Additionally, other scientists speculate that anti-NMDAR encephalitis is responsible for historical reports of “demonic possession”.  One of the symptoms are sudden, “jerking” movements of the limbs that are entirely unconscious. In addition, a common psychiatric symptom is paranoid delusions of danger. This appears congruent with descriptions of possession. Once again, because anti-NMDAR encephalitis patients are primarily women, it may have led to the misconception that this gender is weaker and therefore more susceptible to the supernatural or witchcraft [8].

Modern Social Implications

Anti-NMDAR encephalitis is a newly discovered disease, only described in 2007 by Dr. Josep Dalmau at the University of Pennsylvania [9]. Because of its severe symptoms and historical linkage, this led to introspection into the role of women in healthcare. 

Much has changed since Battey’s ovariectomies, but women continue to experience issues in medicine. From the perspective of a patient, some women fail to receive psychiatric treatment, because these issues are considered “normal” for their gender. For anti-NMDAR encephalitis in particular, neurologists voice concerns that their patients cannot receive treatment or will be misdiagnosed with a psychiatric disorder. Some diagnoses include insanity or psychosis, whose treatment still includes electroconvulsive therapy. In essence, patients with those misdiagnoses would receive improper care. Rapid diagnosis and treatment are especially important in recovery, but this is hindered by gender issues [8].

One woman voiced her story in the 2012 novel Brain on Fire: My Month of Madness. The author and career journalist, Susannah Cahalan, contracted anti-NMDAR encephalitis only three years after it was discovered. At the time, her doctor estimated that only ten percent were correctly diagnosed. In her personal stories, Cahalan’s doctors grossly misdiagnosed her, ranging from “parties to much” to bipolar disorder. After a few months and the onset of severe neurological symptoms, she was finally diagnosed with anti-NMDAR encephalitis. Her best-selling novel and subsequent has made anti-NMDAR encephalitis one of the more famous neurological diseases. Now, diagnosis is often faster and treatment has improved [10].

Final Words

Anti-NMDAR encephalitis has an innate link between science, medicine, the media, and society. Specifically, it outlines the path of a disease, from its discovery in science, applications in medicine, coverage by the media, then perception in society. The concern for women and their mental health has not stopped, but it has been ameliorated in the case of anti-NMDAR encephalitis, where patients can get diagnosed quickly enough to have an optimal prognosis. Nonetheless, it is vital that the healthcare industry utilizes the media effectively to advocate for its patients.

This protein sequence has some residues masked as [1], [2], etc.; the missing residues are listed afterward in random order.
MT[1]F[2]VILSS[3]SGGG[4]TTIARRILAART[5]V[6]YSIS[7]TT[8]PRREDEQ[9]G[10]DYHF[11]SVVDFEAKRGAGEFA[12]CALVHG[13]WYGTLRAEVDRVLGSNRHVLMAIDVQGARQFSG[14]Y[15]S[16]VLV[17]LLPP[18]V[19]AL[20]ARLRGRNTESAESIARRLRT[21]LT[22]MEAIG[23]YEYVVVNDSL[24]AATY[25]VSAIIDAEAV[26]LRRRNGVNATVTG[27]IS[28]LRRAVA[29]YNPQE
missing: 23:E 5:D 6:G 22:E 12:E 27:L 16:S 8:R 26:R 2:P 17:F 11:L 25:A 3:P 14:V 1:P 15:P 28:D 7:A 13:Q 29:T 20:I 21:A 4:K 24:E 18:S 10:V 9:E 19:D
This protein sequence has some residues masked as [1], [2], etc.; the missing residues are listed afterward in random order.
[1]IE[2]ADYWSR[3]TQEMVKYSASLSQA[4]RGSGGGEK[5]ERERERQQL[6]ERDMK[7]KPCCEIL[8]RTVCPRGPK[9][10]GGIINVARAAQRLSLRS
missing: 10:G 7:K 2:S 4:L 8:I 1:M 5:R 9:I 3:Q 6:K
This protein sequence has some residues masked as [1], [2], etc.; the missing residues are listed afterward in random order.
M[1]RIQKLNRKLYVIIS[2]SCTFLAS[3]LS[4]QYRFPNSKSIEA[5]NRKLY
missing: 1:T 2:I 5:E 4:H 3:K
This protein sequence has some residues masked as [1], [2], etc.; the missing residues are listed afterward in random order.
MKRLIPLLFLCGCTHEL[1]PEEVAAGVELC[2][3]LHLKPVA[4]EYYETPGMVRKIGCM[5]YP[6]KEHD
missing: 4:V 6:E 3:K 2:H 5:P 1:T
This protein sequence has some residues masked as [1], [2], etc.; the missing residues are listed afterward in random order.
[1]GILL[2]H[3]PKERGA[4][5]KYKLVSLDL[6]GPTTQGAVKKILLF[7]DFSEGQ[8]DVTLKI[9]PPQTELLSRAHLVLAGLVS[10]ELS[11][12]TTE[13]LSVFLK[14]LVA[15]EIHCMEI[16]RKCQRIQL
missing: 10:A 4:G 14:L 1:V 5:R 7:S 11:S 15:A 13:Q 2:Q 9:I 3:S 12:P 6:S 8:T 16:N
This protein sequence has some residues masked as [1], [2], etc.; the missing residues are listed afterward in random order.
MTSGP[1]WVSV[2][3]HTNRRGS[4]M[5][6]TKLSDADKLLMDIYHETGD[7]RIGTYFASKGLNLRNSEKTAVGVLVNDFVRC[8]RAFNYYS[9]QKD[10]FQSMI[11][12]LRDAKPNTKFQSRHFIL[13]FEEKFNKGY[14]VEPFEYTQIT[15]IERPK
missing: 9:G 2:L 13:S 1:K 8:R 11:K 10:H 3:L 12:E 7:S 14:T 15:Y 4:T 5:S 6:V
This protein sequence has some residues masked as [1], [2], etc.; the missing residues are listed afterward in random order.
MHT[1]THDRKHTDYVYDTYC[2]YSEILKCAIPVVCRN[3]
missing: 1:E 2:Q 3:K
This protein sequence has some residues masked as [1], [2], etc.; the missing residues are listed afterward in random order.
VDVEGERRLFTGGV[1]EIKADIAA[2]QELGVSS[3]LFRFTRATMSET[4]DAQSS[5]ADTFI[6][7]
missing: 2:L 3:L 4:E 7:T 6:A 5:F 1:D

[1] Anti-NMDAR Encephalitis. Perelman School of Medicine.

[2] Irani, Sarosh and John Radcliffe. NMDAR Antibody Encephalitis. Encephalitis Society.

[3] What is Anti-NMDA Receptor Encephalitis?. The Anti-NMDA Receptor Encephalitis Foundation.

[4]  Hughes, Ethan G., et al. (2010). Cellular and Synaptic Mechanisms of Anti-NMDA Receptor Encephalitis. Journal of Neuroscience. 30. 

[5] Chanaka, Amugoda, et al. (2019). Anti-NMDAR Encephalitis: Higher Suspicious Needed for Earlier Diagnosis. Hindawi. 

[6] Pollak, Thomas A. (2013). Hysteria, hysterectomy, and anti-NMDA receptor encephalitis: a modern perspective on an infamous chapter in medicine. British Medical Journal. 346. 

[7] Komagamine, Tomoko, et al. (2019). Battey’s operation as a treatment for hysteria: a review of a series of cases in the nineteenth century. History of Psychiatry. 55-66.×19877145 

[8] Radecki, Ryan P. (2019). Demonic Possession or Autoantibody-Mediated Encephalitis?. ACEP Now.

[9] Dalmau, Josep. (2007). Paraneoplastic anti–N‐methyl‐D ‐aspartate receptor encephalitis associated with ovarian teratoma. Annals of Neurology. 25-36. 

[10] Cahalan, Susannah. (2012). Brain on Fire: My Month of Madness. Simon and Schuster. 

Aleicia Zhu, Youth Medical Journal 2020


By Aleicia Zhu

I am a teen who studies at a school for biotechnology. There, we learn the fundamentals of basic research. Using the skills I have learned, I hope to pursue an MD/PhD in neurology!

Leave a Reply

Fill in your details below or click an icon to log in: Logo

You are commenting using your account. Log Out /  Change )

Facebook photo

You are commenting using your Facebook account. Log Out /  Change )

Connecting to %s